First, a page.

Why Humans Do What They Do: Interdisciplinary Research on Realistic Decision Making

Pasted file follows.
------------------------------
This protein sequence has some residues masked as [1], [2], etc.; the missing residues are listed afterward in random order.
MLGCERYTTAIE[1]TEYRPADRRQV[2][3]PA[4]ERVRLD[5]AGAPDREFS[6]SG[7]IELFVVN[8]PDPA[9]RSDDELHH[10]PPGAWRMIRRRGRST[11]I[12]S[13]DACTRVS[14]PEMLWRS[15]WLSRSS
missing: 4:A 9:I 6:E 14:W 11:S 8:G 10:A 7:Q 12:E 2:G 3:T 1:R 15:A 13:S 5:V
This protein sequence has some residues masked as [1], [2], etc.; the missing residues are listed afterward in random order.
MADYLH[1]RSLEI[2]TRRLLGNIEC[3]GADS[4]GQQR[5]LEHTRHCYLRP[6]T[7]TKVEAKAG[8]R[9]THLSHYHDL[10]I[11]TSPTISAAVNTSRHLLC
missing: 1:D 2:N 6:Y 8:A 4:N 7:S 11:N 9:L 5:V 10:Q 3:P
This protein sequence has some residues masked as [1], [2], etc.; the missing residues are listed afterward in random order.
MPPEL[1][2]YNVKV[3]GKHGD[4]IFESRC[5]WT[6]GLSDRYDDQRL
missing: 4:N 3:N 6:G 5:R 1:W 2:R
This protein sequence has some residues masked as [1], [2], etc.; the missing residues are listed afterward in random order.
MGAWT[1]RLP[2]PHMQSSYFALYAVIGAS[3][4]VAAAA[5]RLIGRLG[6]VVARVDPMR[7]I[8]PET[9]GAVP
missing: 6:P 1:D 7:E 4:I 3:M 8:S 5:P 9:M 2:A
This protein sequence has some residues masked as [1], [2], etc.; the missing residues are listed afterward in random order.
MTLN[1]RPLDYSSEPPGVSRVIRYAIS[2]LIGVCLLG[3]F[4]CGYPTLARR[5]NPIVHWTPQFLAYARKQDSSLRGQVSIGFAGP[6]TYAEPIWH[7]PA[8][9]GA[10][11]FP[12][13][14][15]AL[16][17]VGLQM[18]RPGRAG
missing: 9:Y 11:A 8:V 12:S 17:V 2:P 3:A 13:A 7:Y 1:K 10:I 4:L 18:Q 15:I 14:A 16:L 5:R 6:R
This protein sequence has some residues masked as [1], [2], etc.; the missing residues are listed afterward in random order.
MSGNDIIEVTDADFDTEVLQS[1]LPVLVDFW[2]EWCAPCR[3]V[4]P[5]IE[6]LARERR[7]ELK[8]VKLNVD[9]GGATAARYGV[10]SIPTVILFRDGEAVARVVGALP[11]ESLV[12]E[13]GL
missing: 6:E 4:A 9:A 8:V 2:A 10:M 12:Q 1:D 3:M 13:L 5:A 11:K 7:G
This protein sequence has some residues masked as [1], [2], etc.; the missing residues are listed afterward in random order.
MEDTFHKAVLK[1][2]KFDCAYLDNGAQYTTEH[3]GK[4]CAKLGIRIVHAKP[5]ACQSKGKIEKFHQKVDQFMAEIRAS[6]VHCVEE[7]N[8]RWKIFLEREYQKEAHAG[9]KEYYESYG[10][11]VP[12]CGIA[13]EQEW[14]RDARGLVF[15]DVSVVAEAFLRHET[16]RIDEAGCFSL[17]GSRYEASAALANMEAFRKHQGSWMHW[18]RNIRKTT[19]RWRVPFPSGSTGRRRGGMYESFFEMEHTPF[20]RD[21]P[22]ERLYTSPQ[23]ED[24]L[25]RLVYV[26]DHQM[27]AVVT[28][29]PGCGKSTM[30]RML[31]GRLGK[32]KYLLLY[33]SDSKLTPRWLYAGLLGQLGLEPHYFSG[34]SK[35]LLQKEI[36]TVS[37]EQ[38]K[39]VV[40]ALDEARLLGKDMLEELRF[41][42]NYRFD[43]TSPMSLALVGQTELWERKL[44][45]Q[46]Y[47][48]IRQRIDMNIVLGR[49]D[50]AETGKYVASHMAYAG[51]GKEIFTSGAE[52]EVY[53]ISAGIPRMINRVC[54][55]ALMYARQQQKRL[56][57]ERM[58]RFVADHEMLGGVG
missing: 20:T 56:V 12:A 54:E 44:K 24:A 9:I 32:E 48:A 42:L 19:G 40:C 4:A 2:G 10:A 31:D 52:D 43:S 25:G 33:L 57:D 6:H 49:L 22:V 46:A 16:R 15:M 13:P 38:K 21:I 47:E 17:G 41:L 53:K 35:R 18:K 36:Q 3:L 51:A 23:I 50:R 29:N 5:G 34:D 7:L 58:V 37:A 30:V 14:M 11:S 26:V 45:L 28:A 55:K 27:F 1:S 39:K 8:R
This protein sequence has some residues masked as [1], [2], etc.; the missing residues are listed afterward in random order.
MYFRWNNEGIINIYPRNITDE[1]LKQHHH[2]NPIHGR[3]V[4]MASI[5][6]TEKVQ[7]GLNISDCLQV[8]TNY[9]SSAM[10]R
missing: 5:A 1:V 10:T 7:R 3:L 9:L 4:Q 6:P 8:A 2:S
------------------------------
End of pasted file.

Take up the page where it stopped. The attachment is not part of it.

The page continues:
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MU has enormous potential to be the site of path-breaking interdisciplinary research on the topic of realistic decision making. Not only is this research a basic component of human life science, it also has clear application to the marketing of life-science-related industries and products. The standard approach to modeling decision making incorporates a variety of simplifying assumptions. Agents are often assumed to be fully rational and to have narrowly defined personal goals, complete knowledge about the relevant options, and the ability to perform complex optimization calculations. Although these assumptions are frequently relaxed, standard psychological and economic analyses derive power from the ability of simplified models to represent complex behaviors. Despite the benefits of assuming a simplified rational decision-making process, there is growing recognition that alternative models, which replace the assumption of simple rationality with alternative assumptions, may aid in understanding decision making. As we better understand how humans make decisions in the real world, significant changes will be felt across economics, business, politics, and ethics. Economists have long understood that groups of individuals will not always coordinate on efficient outcomes merely by following self interest. But recently they have focused attention on the basic decision-making process, reflecting an increasingly mainstream acceptance of models in which simple rational decisions are no longer assumed. This is attested to by the number of popular trade books and new celebrity intellectuals who have attracted unprecedented attention to this kind of research; for example, Malcolm Gladwell's popular trade book, Blink: The Power of Thinking without Thinking (2005), focuses on how humans make immediate judgments through unconscious mechanisms that operate independently of rational decision making. A better understanding of the nonrational factors that influence decision making will have specific, transformational consequences for large areas of our economic and political lives. Even though such research is still in its infancy, there are already several private consulting firms that work with Fortune-100 companies for the purpose of informing their marketing and sales strategies through the use of neurological studies. In the political arena, the same companies are now marketing their services to political parties for the purpose of influencing voters' reactions to candidates and platforms. As this research proceeds, we can easily envision a future in which a focus on the nonrational elements of decision making becomes even more dominant among those who move public opinion. MU is in a unique position to carry out the kind of interdisciplinary research—based on a framework that goes beyond the traditional assumptions still largely dominant in rational-choice models—that is at the center of recent developments in the study of decision-making; indeed, we have an exceptional opportunity to become an important center for such research. The reason for this is the broad and deep research overlap among faculty in economics, psychology, philosophy, and anthropology, together with MU's new, state-of-the-art Brain Imaging Center. A survey of faculty research interests in the four disciplines shows that there are obvious strengths in the study of decision making that cannot be duplicated elsewhere.